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The currency of Ghana is the Ghanaian Cedi, denoted by the symbol "₵" and the currency code "GHS." The cedi is further subdivided into smaller units called pesewas. One cedi is equal to 100 pesewas.The name "cedi" was derived from the word "sedie," meaning cowrie, a shell currency that gained popularity and wider circulation in the latter part of the 19th century. The "pesewa" represented the smallest denomination of the gold-dust currency regime. This name was chosen to replace the British colonial penny.

The Ghanaian currency has gone through various changes and denominations over the years.

Upon gaining independence from British colonial rule in 1957, Ghana introduced its first official currency, the Ghanaian Pound, which was later replaced by the Ghanaian Cedi in 1965.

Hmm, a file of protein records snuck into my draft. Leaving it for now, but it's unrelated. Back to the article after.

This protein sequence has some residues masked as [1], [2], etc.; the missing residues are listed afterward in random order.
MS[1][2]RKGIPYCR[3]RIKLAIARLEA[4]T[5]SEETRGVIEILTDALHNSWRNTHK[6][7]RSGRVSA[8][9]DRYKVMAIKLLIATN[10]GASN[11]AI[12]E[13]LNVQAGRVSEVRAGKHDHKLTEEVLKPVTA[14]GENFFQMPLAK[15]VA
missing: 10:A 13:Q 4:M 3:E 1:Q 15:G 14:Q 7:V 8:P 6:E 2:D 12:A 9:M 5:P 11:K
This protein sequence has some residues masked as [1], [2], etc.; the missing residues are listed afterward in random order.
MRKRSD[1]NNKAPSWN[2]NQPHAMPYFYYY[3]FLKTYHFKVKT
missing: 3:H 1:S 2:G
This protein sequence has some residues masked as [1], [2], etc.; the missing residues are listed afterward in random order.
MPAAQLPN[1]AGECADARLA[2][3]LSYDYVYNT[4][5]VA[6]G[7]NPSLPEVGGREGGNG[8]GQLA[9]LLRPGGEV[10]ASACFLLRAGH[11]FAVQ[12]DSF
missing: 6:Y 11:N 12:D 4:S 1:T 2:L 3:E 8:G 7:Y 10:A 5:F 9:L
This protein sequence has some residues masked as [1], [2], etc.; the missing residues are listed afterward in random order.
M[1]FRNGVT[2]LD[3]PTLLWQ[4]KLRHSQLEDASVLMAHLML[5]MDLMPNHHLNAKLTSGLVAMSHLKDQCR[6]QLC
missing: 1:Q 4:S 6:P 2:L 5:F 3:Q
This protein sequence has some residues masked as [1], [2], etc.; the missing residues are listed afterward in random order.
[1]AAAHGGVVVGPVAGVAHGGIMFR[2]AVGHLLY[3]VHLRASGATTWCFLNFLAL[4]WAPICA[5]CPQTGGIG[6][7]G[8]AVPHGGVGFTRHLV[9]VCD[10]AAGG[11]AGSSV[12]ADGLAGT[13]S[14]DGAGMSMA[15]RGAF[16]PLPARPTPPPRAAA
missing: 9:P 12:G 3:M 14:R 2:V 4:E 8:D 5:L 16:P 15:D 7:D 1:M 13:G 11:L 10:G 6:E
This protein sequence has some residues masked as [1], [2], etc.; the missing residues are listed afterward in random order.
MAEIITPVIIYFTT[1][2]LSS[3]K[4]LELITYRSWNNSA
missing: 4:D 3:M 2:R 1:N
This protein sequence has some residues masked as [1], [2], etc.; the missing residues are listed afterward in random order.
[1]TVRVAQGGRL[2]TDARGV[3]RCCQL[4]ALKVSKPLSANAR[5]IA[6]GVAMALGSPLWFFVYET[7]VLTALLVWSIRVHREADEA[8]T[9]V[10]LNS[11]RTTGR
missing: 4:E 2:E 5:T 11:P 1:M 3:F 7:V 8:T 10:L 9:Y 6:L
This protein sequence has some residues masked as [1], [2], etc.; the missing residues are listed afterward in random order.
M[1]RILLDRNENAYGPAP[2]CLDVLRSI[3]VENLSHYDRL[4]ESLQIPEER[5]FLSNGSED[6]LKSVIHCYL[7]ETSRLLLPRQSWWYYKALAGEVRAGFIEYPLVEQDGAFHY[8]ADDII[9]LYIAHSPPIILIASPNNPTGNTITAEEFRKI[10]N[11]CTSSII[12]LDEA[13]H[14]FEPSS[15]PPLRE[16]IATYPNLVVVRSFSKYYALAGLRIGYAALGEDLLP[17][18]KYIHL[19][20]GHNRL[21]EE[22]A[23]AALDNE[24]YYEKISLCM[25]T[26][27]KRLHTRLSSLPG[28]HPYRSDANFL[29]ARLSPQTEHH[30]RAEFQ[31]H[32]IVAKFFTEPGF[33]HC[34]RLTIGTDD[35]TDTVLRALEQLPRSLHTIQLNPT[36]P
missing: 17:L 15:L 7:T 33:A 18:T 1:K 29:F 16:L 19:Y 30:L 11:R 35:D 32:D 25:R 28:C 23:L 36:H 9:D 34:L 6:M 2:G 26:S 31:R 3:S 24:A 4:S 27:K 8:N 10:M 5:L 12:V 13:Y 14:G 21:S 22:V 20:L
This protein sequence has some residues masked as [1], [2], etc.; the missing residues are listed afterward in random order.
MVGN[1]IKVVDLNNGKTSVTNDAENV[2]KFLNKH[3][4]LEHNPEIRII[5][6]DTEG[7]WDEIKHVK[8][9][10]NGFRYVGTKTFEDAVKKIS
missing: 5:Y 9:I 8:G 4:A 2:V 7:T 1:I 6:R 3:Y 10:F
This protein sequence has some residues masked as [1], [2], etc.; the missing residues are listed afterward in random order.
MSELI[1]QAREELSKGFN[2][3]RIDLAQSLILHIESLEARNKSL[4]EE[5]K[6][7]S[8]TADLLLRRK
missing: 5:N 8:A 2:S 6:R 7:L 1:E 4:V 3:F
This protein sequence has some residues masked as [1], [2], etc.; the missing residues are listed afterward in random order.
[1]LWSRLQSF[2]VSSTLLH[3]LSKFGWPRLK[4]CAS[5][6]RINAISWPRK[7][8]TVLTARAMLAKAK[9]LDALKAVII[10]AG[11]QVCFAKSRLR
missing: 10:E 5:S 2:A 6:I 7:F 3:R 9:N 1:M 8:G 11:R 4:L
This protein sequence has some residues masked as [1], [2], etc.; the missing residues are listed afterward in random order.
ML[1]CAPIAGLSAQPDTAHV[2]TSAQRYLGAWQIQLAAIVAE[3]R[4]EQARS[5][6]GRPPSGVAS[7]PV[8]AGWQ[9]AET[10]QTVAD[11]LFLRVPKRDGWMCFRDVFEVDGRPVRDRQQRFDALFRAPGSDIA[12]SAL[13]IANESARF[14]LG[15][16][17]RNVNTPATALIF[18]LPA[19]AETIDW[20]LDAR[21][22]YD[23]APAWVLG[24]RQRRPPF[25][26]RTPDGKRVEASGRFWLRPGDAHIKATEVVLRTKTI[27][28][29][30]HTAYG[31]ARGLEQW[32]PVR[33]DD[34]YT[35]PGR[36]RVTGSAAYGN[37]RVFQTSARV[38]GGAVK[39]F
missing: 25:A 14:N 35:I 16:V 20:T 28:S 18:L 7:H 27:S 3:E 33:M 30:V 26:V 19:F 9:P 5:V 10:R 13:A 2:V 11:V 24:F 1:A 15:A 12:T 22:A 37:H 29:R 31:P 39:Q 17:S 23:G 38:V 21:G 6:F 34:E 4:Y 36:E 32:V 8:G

The second Ghanaian cedi was introduced in 1965, replacing the Ghanaian pound at a rate of 1 pound = 2.4 cedis.

Due to high inflation and economic instability, Ghana redenominated its currency in 2007. The new currency, also called the Ghanaian cedi, was introduced with a significantly lower value to make transactions simpler. As a result, the value of the old cedi was divided by 10,000 to create the new cedi. The Ghanaian Cedi has undergone further adjustments and developments in banknotes and coins since then.

The Bank of Ghana is responsible for issuing and regulating the currency. Ghanaian coins come in various denominations, including 1 pesewa, 5 pesewas, 10 pesewas, 20 pesewas, 50 pesewas, 1 cedi and 2 cedis. Coins are typically made from a variety of metals, such as copper, nickel, brass, and aluminum, depending on the denomination.

These coins are used in everyday transactions for smaller amounts. The design of these coins often features national symbols, historical figures, or cultural motifs that represent Ghana's heritage.

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